The Phukans and nobles pressed Atan Burhagohain to assume sovereign power, but the Premier refused the offer stating that only members of Royal Ahom Dynasty, the direct descendant of first Ahom king Sukaphaa, were eligible for the throne. Therefore he instituted a vigorous search for a prince worthy of occupying the exalted office of a sovereign. He then found a prince, who was the grandson of Prince Sukrang, the founder of Parvatia branch of Royal Ahom Dynasty son of Ahom king Suhungmung, living near Charaideo Hill, and proposed to place him on the throne. The prince selected by Atan Burhagohain was now brought from his residence at Charaideo hill and the nobles and other officers paid their homage to the new monarch. He was known as Parvatia Raja from the fact of his residence at Charaideo Paravat (literally means hills). He assumed the Ahom name Sudoiphaa.[19][20]

Death[edit]

After ascending the throne, the new king Sudoiphaa and his ministers then discussed the method of disposing of the deposed sovereign Sujinphaa. His continuance as an able-bodied person would provide a handy material for insurrection and trouble, and so it was decided to disable him by extracting his eye-balls, as a mutilated limb was considered to be a disqualification for holding the office of a monarch. Bhatdhara Phukan and Betmela Phukan were entrusted with the execution of the decree. Sujinphaa was waiting for the approach of the two Phukans with the manauscript of the sacred book Ratnavali tied to his breast, and his youngest son seated on his lap, hoping thereby that his person would be held sacrosanct and therefore unassailable, touched as it was by sacred book and an innocent child. Bhatdhara removed the manuscript with his feet, threw off the child from his father’s lap, and dragged Sujinphaa from his seat, after which he applied to Sujinphaa’s eyes the apparatus for extracting eye-balls. Having carried out his mission Bhatdhara battered the blinded prince, agonized with shock and pain, with the butt-end of a gun, and Sujinphaa died in consequence. Bhatdhara then entered the ladies’ apartments, and ravished the queen just widowed.

Atan Burhagohain disapproved of the excesses committed by Bhatdhara, and expelled him from the conference of the nobles held in the premier’s residence next day. Bhatdhara was allotted a seat in the open space outside the conference-chamber. He was also refused admittance to the secret deliberations of the Phukans held later in the inner apartments of the Burhagohain’s house.[21]

Another version states that fearing that the premier was going to kill him, at the approach of Bhatdhara Phukan and his henchmen, Sujinphaa committed suicide by swallowing poison, holding the sacred Ratnavali manuscript close to his chest.[19]

According to another account, Sujinphaa committed suicide by striking his head against a stone after he had been deprived of his eyesight. Of the king’s four sons the eldest, Dighala, managed to escape; while the second son Kalia Gohain was blinded and sent to Namrup, and the two youngest sons Dhala Gohain and Saru Gohain were put to death. The king’s body was buried at Charaideo. This was in July 1677 CE.[22]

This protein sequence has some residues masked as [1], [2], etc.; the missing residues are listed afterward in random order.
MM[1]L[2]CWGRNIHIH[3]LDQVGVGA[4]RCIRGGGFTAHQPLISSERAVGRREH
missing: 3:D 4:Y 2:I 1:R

Character and Legacy[edit]

Sujinphaa was predominantly a man of peace; and he abhorred harshness and cruelty except when his impetuosity led him to actions which brought him to repentance with the revival of reason. He was grateful by disposition and upbringing, and he hesitated to disbelieve the counsels of his immediate associates lest he offended their sentiments by his distrust. But he lacked the qualities of quick decision and prompt action which are so indispensable to a man of affairs. Passing his days in Dihing in the leisurely comforts of a gentleman-farmer he was suddenly called at the age of forty to assume the onerous responsibilities of a sovereign for which he had practically no training except the normal experiences of a prince’s surroundings. The Problem of the state and the intrigues of the period proved to be too complicated for him, and he constantly referred to his palmy princely days passed in Dihing in contrast to his thorny life at Garhgaon as the head of state. Sujinphaa lost his throne and his life as a retribution for his imbecility as a sovereign; however unsurpassed he might have been in the sphere of refinement and good breeding.[23]

Notes[edit]

  1. ^ (Bhuyan 1957, pp. 113–114)
  2. ^ a b (Barbaruah 1981, pp. 202–203)
  3. ^ (Bhuyan 1957, p. 113)
  4. ^ (Gait 1906, pp. 161–162)
  5. ^ (Gogoi 1968, p. 488)
  6. ^ (Bhuyan 1957, p. 111)
  7. ^ (Barbaruah 1981, p. 202)
  8. ^ a b c (Bhuyan 1957, p. 118)
  9. ^ a b (Barbaruah 1981, p. 204)
  10. ^ (Bhuyan 1957, pp. 119–120)
  11. ^ (Bhuyan 1957, pp. 120–122)
  12. ^ (Barbaruah 1981, pp. 204–205)
  13. ^ a b c (Gait 1906, p. 162)
  14. ^ a b (Bhuyan 1957, p. 123)
  15. ^ (Bhuyan 1957, p. 124)
  16. ^ (Bhuyan 1957, pp. 123–127)
  17. ^ (Bhuyan 1957, pp. 127–128)
  18. ^ (Bhuyan 1957, pp. 128–129)
  19. ^ a b (Barbaruah 1981, p. 206)
  20. ^ (Bhuyan 1957, p. 129)
  21. ^ (Bhuyan 1957, pp. 129–130)
  22. ^ (Gait 1906, p. 163)
  23. ^ (Bhuyan 1957, p. 131)

References[edit]

  • Barbaruah, Hiteswar (1981). Ahomor Din (in Assamese). Guwahati: Publication Board of Assam. 
  • Bhuyan, S K (1957). Atan Burhagohain and his times. Guwahati: Lawyers Book Stall. 
  • Bhuyan, S K, ed. (1968). Tunkhungia Buranji (2 ed.). Guwahati: Lawyers Book Stall. 
  • Gait, Edward A (1906), A History of Assam, Calcutta 
  • Gogoi, Padmeswar (1968). The Tai and the Tai Kingdoms. Guwahati: Department of Publications, Gauhati University.